Sometimes when I think about my role as a cook, I view myself as a facilitator for the ingredients. Helping them show best rather than bending ingredients to my will. This weekend’s dinners at Granor Farm epitomized those feelings.
The first example were these squash blossoms. I had pictured the second dish of the meal being a folded ravioli filled with sweet pea and ricotta filling swimming in a brown butter and lemon sauce. But then Katie (the farm manager) mentioned that there would be squash blossoms available. I knew that they were a better vehicle for the sweet peas than my pasta ever would be, but how would I fry them? We don’t have a fryer. I loathe frying on the stove top. And how would the timing work? Trying to fry a bunch of super delicate blossoms at the same time that guests would be walking in the house sounded like a disaster waiting to happen.
Then I saw the blossoms. They were the most perfect, tiny little flowers, and the idea of coating them in batter seemed like a damn shame— no matter how light and crunchy the batter would be. I mulled on it for about two days. How to create the crunch? How to make them feel finished? How to honor the perfection of those blossoms that I had access to because my kitchen is only 100 feet from the garden where they were harvested.
I remembered dukkah, the middle eastern ground spice and nut mixture that is often eaten by dipping pita and vegetables in it. The texture would be perfect—providing contrast to the silk of the petal and the cream of the filling.
This is what it looked like on the plate. The very first bite for dinner guests after they had walked the fields.
The second example was these onion starts. We started more onions than was needed for the field rows. Everything deserves to get eaten and so these starts (which would have become Ailsa Craig sweet onions) instead were cut from their root ball and turned into a charred scallion vinaigrette. Grilling onions adds a smokey depth to the sulfurous acidity in alliums, as any burger joint will tell you.
I wanted to grill them, but it was pouring rain when it came time. Somewhere I once read that a broiler is just like an upside down grill, so broiled scallions it was. After that they were roughly chopped and vinaigretted (by combining the onion w/ equal parts sherry vinegar and olive oil). That rich burn contrasting kohlrabi and salty smoked trout over wild rice cakes. (I forgot to take that picture.)
The third example was my attempt at pita to go with the cream coddled egg. I mis-scaled the recipe as I adjusted it for my sour starter to replace the yeast— ending up with something much more like pancake batter than pita dough.
I remembered an event I did at the Hull House in Chicago showcasing native population’s food. One of the items was Navajo fry bread. So instead of pitching the dough and buying store bought pita— as was my original thought— I heated a lot of oil in a pan and tried it (fried it). They were delicious and perfect for dunking in the creamy, garlic-y, yolky mixture.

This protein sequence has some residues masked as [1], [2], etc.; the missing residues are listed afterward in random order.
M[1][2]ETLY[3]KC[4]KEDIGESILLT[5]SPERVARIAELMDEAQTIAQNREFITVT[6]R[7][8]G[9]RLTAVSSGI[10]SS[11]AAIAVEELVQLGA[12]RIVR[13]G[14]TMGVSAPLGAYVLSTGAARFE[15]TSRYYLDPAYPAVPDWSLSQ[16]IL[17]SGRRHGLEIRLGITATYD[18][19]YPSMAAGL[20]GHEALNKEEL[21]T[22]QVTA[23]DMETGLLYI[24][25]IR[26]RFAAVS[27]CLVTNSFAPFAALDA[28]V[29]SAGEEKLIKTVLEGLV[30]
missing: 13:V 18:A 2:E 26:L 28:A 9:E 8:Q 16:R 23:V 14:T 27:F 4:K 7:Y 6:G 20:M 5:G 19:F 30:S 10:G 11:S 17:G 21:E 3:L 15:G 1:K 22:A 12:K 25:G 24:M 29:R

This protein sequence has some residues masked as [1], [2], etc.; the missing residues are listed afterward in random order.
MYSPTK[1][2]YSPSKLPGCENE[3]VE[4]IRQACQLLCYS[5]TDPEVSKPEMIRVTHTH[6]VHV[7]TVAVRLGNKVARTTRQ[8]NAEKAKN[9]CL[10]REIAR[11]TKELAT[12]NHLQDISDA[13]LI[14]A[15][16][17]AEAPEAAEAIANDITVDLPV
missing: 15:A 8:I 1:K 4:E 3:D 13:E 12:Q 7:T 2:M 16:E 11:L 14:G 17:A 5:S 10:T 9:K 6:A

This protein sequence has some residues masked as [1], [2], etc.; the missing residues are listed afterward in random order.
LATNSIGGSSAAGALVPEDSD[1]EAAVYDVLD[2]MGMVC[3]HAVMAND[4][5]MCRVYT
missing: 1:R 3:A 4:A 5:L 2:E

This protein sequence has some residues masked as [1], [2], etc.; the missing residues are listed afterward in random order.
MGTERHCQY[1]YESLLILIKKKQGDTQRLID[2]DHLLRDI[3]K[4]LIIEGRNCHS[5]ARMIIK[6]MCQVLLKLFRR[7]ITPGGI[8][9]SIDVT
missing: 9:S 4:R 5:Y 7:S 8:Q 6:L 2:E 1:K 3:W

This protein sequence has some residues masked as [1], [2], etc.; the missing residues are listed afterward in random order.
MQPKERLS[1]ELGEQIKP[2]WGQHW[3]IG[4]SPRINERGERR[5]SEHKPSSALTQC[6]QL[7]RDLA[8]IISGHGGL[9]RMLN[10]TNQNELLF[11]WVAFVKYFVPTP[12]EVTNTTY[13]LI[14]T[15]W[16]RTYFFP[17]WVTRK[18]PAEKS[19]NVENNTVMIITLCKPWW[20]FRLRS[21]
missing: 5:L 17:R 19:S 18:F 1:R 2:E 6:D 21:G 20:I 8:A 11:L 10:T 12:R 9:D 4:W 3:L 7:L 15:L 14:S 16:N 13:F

Not everything worked though. I made a batch of rye crackers using the rye harvested from Granor last season. I used the same recipe as the previous time. The only difference was the rye. It was coarser and a bit drier. The crackers would not hold together. I tried to roll and remix and finally remembered what Rory O’Connell said once during a cooking demonstration at Ballymaloe, “there’s no use convincing myself this is salvageable. Just start again.” I threw that cracker dough in the compost. But thankfully I threw it in there still in its plastic wrap and upon pulling it out to remove the plastic, felt so bad about throwing it away that I saved it and am going to try to make some sort of a rye crumble to top something or other. My hopes aren’t high, but maybe it will work. I just didn’t have the time to work on it then. The remade crackers were great.
In the end, the dinners were successful. The menu changed up until the morning of the first night allowing me to find ways to best showcase what we had grown. I struggle with how to share best ways to adapt cooking situations when they come slightly unhinged. It takes acquired knowledge and the instincts to apply those experiences. It isn’t hard, but there isn’t a trick expressed in a sound bite. Maybe that is what makes the difference in home versus domestic cooking– we chefs get hours to practice and adapt.
This is one of my favorite ways to cook eggs for large groups. It is easy to control the timing and the end is truly more than the sum of its parts.
- 1 onion
- 5 garlic scapes, or 2-3 cloves of garlic
- 1/2 C white wine
- 3 C cream
- 8oz shitake mushrooms, optional
- 6 eggs
- parsley to garnish
- bread or toasts to dunk
- Slice the onion thinly
- Mince the garlic
- Heat a glug of oil or a knob of butter in a sauce pan
- Add the onion and garlic and a big pinch of salt and allow to sweat without coloring
- Add the wine and allow to reduce until syrupy
- Add the cream and bring to a simmer and reduce by half
- Clean and roast the mushrooms by tossing in olive oil, salt, and pepper and baking or pan frying until brown and crispy
- When cool, finely chop the mushrooms
- Heat oven to 325F
- Divide the cream mixture between 6 small jars or ramekins
- Add the mushrooms if using and place on a sheet tray and transfer to the oven
- Bake until the cream is bubbling
- Crack the egg into the warm cream, season with a pinch of salt and return to the ove
- Bake until the egg white is set but the yolk is still giggly — about 7 minutes
- Remove from the oven and garnish with roughly chopped parsley
- Serve warm with a good amount of toast on the side for sopping up the cream